In court, the IFC has argued that it needs absolute immunity from lawsuits in order to fulfill its mission as a development organization. In particular, the IFC argues that this case could open up the floodgates to a deluge of lawsuits that would overburden the institution with litigation costs and make the IFC less willing to invest in risky projects. This argument is based on sweeping and unsubstantiated assumptions. In fact, if our clients win, the IFC will still have a great deal of control over how many lawsuits it faces. If the IFC’s management takes the CAO’s recommendations seriously, for example, most communities will prefer to use this faster, more efficient internal process to resolve their grievances. They would only turn to the courts as a last resort.

Moreover, multinational corporations and commercial banks operate profitably around the world, on the exact same types of projects that the IFC finances, without the benefits of immunity.

And this case is about much more than the IFC, or even the World Bank Group overall. The IFC’s position would give international organizations absolute immunity for everything they do – even if their negligence injures people here in Washington, D.C., or if they decide to open a commercial business on the side, or if they finance harmful projects here in the United States (and some international organizations do finance projects in the U.S.).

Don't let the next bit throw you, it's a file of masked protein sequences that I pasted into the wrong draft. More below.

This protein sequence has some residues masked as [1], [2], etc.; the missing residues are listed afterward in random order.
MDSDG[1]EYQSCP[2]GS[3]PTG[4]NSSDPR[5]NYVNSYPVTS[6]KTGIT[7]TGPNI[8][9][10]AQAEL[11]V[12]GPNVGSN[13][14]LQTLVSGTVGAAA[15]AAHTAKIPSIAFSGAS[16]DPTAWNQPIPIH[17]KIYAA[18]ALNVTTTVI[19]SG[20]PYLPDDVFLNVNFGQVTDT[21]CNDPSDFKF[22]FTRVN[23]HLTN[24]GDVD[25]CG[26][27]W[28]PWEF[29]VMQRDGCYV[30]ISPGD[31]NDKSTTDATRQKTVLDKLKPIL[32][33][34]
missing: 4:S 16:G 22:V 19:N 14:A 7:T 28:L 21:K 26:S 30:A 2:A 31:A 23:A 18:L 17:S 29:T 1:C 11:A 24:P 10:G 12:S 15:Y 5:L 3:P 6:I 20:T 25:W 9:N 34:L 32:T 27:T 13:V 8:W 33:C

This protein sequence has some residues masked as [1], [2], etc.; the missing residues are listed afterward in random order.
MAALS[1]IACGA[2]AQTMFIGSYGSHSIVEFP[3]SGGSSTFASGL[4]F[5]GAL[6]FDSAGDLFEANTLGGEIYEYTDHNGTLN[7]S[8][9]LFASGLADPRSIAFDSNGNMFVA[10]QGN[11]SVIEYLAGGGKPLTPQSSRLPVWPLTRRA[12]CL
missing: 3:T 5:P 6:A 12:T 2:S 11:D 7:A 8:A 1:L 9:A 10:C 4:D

In the runup to this week’s Supreme Court hearing, the IFC has announced a series of new policy reforms that strengthen its social and environmental commitments, an effort that is undoubtedly motivated in part by a desire to look its best before the Court. These reforms look good on paper and are welcome news. But for our clients in India, this is too little, too late.

Nothing has changed on the ground for the people in India who have been devastated by this coal-fired power plant. These people still have not received justice.

Nor has anything changed for the petitioners in another case that EarthRights International has filed against the IFC and its wholly owned subsidiary in Delaware. This case, which is on hold in U.S. federal court until the Supreme Court issues its ruling in Jam, involves a longtime IFC client’s use of death squads and paramilitary groups to murder and terrorize farmers in Honduras.

Fortunately, if our clients win, the IFC will win, too. The IFC will be better positioned to fulfill its poverty alleviation mandate if it is more accountable to the people whose daily lives are transformed by its investments. And the same will be true for other international organizations because accountability tends to ensure responsible behavior.

 

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The U.S. Supreme Court will hear oral arguments in Jam v. IFC on October 31.

Interested in learning more? Read this article by Barry Yeoman in The Nation.

And check out “The World Bank Shouldn’t Hide When It Funds Projects that Harm Communities,” by Vivek Maru, CEO of Namati, in The Washington Post.